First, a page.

Dr Steven Maltby, Respiratory Researcher and Executive Officer for the Centre of Excellence in Severe Asthma at the Hunter Medical Research Institute and the University of Newcastle
The challenges the nation is facing with extreme bushfires not only threaten homes, lives, bushland and animals, it can have a lasting impact on our health.
The horizon has been smothered in smoke for the past few weeks. We gaze at a red sun through a smoky haze that is unprecedented.
This smoke, however, is having an impact on our breathing - and our respiratory health.
Experts have warned people to stay indoors with doors and windows sealed. Any strenuous or vigorous exercise is a no-go while the smoke hangs in the atmosphere. This advice is particularly important for people with existing lung disease, such as asthma and COPD (chronic obstructive pulmonary disease).
We know that smoking cigarettes has a long-term damaging effect on our lungs, so what about the current smoke haze that hangs in the air?
We have seen catastrophic asthma outcomes caused by weather events. A few years ago, the nation experienced a spate of unexpected deaths from 'Thunderstorm Asthma'. Pollens exploded into the atmosphere, combined with high wind flow and rain and led to a spike in asthma attacks causing deaths, particularly in those who had never been diagnosed with asthma.
Smoke also affects our lungs as the small particles suspended in the air enter our nose and mouth and descend into our airways when we breathe.
This can cause inflammation, as the body interprets the particles as invaders that need to be fought off. This inflammation is meant to protect our body for sickness. Unfortunately, in a cruel twist of fate, this inflammation instead damages the lung tissue, causing ongoing lung disease. This is currently a life-long disease, with no cure and often treatment is often only partially successful.
People with a respiratory condition such as asthma or COPD are particularly affected by the smoky conditions, which can trigger disease attacks and hospitalisations.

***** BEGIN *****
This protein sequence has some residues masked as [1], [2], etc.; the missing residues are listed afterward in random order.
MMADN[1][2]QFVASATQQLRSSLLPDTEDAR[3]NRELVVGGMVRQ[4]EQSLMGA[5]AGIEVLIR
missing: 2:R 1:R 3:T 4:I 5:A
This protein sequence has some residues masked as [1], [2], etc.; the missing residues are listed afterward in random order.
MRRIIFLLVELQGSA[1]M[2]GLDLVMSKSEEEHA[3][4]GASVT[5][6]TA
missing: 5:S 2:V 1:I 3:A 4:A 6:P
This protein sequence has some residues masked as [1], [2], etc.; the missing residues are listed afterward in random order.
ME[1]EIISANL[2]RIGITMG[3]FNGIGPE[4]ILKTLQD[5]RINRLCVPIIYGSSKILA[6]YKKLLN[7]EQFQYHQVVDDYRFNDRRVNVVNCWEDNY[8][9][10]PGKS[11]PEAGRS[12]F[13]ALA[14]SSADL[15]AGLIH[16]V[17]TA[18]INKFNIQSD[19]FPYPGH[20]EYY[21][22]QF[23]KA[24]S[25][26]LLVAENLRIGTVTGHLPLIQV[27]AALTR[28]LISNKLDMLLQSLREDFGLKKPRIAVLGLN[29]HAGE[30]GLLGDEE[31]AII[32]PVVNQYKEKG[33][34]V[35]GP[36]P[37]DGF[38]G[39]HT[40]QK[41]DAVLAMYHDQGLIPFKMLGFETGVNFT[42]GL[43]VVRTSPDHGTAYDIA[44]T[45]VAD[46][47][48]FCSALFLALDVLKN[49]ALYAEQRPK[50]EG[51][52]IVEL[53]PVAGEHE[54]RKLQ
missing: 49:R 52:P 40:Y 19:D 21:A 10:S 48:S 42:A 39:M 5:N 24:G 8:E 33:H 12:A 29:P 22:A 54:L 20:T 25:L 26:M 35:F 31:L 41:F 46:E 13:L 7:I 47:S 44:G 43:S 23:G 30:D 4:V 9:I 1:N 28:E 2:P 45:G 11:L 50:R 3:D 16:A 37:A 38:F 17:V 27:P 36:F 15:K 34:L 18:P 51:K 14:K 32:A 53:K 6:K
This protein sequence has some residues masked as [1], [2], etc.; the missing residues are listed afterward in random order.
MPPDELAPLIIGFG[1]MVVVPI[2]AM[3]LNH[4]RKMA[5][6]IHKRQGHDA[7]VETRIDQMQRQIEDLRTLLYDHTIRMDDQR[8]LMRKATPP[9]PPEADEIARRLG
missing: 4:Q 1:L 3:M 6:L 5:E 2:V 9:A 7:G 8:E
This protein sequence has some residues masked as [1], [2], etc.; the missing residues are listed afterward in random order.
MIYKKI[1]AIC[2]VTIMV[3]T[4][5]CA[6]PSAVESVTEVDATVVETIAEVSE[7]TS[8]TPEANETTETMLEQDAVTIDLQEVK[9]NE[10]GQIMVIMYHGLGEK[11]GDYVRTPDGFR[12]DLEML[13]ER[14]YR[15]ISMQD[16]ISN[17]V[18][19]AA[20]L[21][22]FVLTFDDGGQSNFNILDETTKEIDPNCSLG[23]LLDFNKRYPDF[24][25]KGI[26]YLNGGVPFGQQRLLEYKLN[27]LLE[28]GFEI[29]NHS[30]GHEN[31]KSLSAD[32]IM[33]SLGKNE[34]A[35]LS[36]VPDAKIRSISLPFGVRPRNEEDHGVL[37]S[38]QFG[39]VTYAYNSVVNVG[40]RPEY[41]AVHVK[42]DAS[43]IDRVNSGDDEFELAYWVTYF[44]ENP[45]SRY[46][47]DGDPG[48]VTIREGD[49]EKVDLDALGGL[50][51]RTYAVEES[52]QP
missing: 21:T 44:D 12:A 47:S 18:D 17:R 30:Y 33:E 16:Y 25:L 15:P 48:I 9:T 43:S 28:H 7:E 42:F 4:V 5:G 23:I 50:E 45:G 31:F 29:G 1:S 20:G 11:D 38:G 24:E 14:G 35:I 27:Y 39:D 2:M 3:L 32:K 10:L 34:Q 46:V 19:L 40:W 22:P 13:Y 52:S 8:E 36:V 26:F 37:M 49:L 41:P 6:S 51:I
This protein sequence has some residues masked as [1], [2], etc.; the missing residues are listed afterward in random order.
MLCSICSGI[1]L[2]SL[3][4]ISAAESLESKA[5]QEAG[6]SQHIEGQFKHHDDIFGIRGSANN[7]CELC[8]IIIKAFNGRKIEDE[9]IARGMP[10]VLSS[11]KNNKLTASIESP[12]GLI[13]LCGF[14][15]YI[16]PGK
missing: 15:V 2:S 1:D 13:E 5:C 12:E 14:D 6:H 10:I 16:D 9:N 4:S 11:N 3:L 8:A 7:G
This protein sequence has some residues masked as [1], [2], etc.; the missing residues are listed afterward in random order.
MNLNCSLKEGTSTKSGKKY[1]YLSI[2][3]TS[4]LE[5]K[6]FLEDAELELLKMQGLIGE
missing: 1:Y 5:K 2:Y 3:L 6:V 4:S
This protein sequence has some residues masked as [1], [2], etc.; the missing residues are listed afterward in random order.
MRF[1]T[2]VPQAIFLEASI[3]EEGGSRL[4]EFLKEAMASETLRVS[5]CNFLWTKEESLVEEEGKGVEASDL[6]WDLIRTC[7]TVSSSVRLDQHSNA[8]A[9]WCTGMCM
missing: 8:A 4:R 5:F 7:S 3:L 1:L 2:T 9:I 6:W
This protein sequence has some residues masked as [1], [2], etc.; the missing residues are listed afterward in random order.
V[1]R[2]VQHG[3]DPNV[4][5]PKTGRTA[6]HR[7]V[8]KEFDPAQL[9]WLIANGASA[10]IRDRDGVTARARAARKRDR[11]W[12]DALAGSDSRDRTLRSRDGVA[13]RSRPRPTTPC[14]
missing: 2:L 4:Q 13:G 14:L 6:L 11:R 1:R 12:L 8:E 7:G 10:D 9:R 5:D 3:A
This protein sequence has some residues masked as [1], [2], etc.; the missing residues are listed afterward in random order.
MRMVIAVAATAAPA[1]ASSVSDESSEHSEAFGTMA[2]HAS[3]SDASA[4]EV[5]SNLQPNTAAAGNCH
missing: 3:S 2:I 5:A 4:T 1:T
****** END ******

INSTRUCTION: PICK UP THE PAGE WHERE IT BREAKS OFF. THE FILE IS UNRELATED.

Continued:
Patients report that these symptoms interfere with their ability to live their normal life, engage with friends and family and maintain employment. People with these conditions should consider seeking the advice of their healthcare provider to look into updating any medications to help control the condition and to prevent any attacks.
The current challenge is that this persistent smoke is also affecting people without pre-existing conditions.
This is why researchers are continually striving to understand the disease processes that cause asthma and how environmental exposure can worsen disease and trigger attacks.
Knowledge gained can inform better management approaches and more personalised and targeted treatment options.
This week, respiratory research leaders from around the country visited Newcastle for the Centre of Excellence in Severe Asthma Annual Research Day to share their insights and forge research collaborations to help communities breathe easier.
Talks focused on severe asthma and featured new evidence on understanding and managing disease, new resources that are available and digital health technologies and long-term population studies.
These included discussion of The Severe Asthma Toolkit, which is a dedicated and first-of-its-kind website to help raise awareness of severe asthma, provide evidence-based data on management and clinical resources.
These findings will spark conversations to improve our understanding of severe asthma and treatment approaches, and ultimately improve health for people with lung disease.
The centre also hosted a public event at Newcastle Museum. At this event a website was launched on HealthTalk Australia, that communicates the real life experience people with severe asthma face daily. Presenting interviews with people who have severe asthma, this resource allows new research knowledge to be effectively shared with the community.
We've come a long way over the past 30-50 years in understanding the complexity of respiratory disease. This has resulted in dramatic improvements in quality of life and reduced deaths from asthma. These improvements have not translated to all populations and people with severe asthma continue to have a major disease burden.
With recent bushfires and climate change worsening air pollution, it is critical that we gain a better understanding to help people with lung disease.